CON: BUilding code? Feasibility? Cost?
AP w/leaky coax
Not sure about this. Feasibility, cost, building code. Would it work better than AP + directive antenna?
I expect that relying on wifi outside the elevator will not work well and the best case option (if allowed by local regulations) would be to have an AP installed in the elevator carriage itself. This is not simple or easy or likely cheap of course. Another idea if any sort of powerline connectivity in the elevator carriage is possible to provide local wireless connectivity that way. Very tricky.
Mount an AP in the elevator and use a PTP with APTC enabled between the elevator and the ceailing of the elevator pit to make the transport. With the plus that you can also transport data for an IP Camera for the elevator.
the TP Link diagram seem to leave out serving wifi in the elevator. They don’t take into account serving mobile client as they ride.
Thinking about what happens when the doors open and close. You would probably have to set the channels in the elevator to be far away from the channel on the floor closest to the door. So the roam would be forced as soon as the door shuts. Then it wouldn’t “roam out” at each floor when the door opens.
When you finally step out of the elevator and move away down the hall… you should hopefully roam clean to a new AP on a different channel.
you must be careful if you have AP in an elevator unless it is on a unique channel. You would not want issues with wifi clients in the building connecting to that AP in the elevator. What might be the best is to put an AP with directional antenna and beam it down the shaft.
so have an AP with directional antenna pointing down the shaft to one on the elevator carriage with a directional antenna and operate in mesh mode between each other. Then add a third AP in the carriage and set to minimum TX power for users in the elevator to connect to.
thanks for replying, yeah, this is one of the scenarios / solutions I have thought about. But it has potential issues, like ensuring stability of the PTP link, seing as you have a moving client side, standing waves in the elevator shaft. And, as pointed out by Pshemo, perhaps building codes does not allow it at all.
But yeah, i do remember a customer we had using some 2.4GHz products for a warehouse elevator doing exactly this. It’s years ago though, and I dont remember the applicaiton or know if it worked 100%.
Yeah, i have seen things like this before. There are many suppliers that have products meant for elevators, but it’s still difficult to know how well they work.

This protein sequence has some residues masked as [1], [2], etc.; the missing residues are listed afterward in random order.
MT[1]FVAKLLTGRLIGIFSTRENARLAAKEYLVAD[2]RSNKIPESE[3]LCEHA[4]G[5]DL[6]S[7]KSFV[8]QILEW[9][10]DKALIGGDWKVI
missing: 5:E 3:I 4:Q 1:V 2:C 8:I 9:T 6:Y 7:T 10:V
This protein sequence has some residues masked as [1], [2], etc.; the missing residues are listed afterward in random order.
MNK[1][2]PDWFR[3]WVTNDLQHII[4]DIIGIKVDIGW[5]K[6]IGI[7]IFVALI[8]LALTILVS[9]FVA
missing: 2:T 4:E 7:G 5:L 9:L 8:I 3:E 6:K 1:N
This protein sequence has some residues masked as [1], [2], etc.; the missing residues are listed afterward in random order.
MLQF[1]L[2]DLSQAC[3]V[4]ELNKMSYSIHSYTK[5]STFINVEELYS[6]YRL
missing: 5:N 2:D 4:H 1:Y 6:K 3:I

I mean, these products are not magic. They are employing exactly the same techniques as any other WiFi-product. There’s no improved OFDM or any other features to ensure the link works perfectly at any hight, all the time.
But the product is perhaps designed to fit better, maybe. I dont know.
Still, it’s good to know large companies like TP-Link agrees that PTP can be the way to go
(Still, difficult to guarantee faultless WiFi operation this way I would imagine. Or maybe I’m too pessimistic?)
Agreed. That’s the goal So the PTP link needs to backhaul all the potential clients in the elevator.
Then again, there’s probably not going to be 10 people streaming netflix at 4K either…
I guess the most important thing would be to try and provide a seamless roaming experience for people using VoIP-like services and stuff like that.
Sorry folks, i have to be the smartass here…
I think the best you can hope for in this case is Wifi that goes up and down.
will you try the directional approach and 2.4G seems optimal for range in mesh mode.
Why didn’t I think about that?
I’ve done this before, please note elevator laws around the world are absolutely crazy.
So please check.
Anywho, most elevators especially newer ones already have been wired for data and usually have spare cables for upgrades like access control and cameras
Generally you can install a switch in the control panel or there may be a spare port.
Last lift I worked on had 6x fibre pairs spare; so we used a media converter and connected it to a spare power strip with fused power.
Speak to the lift contractor, they’ll work with you.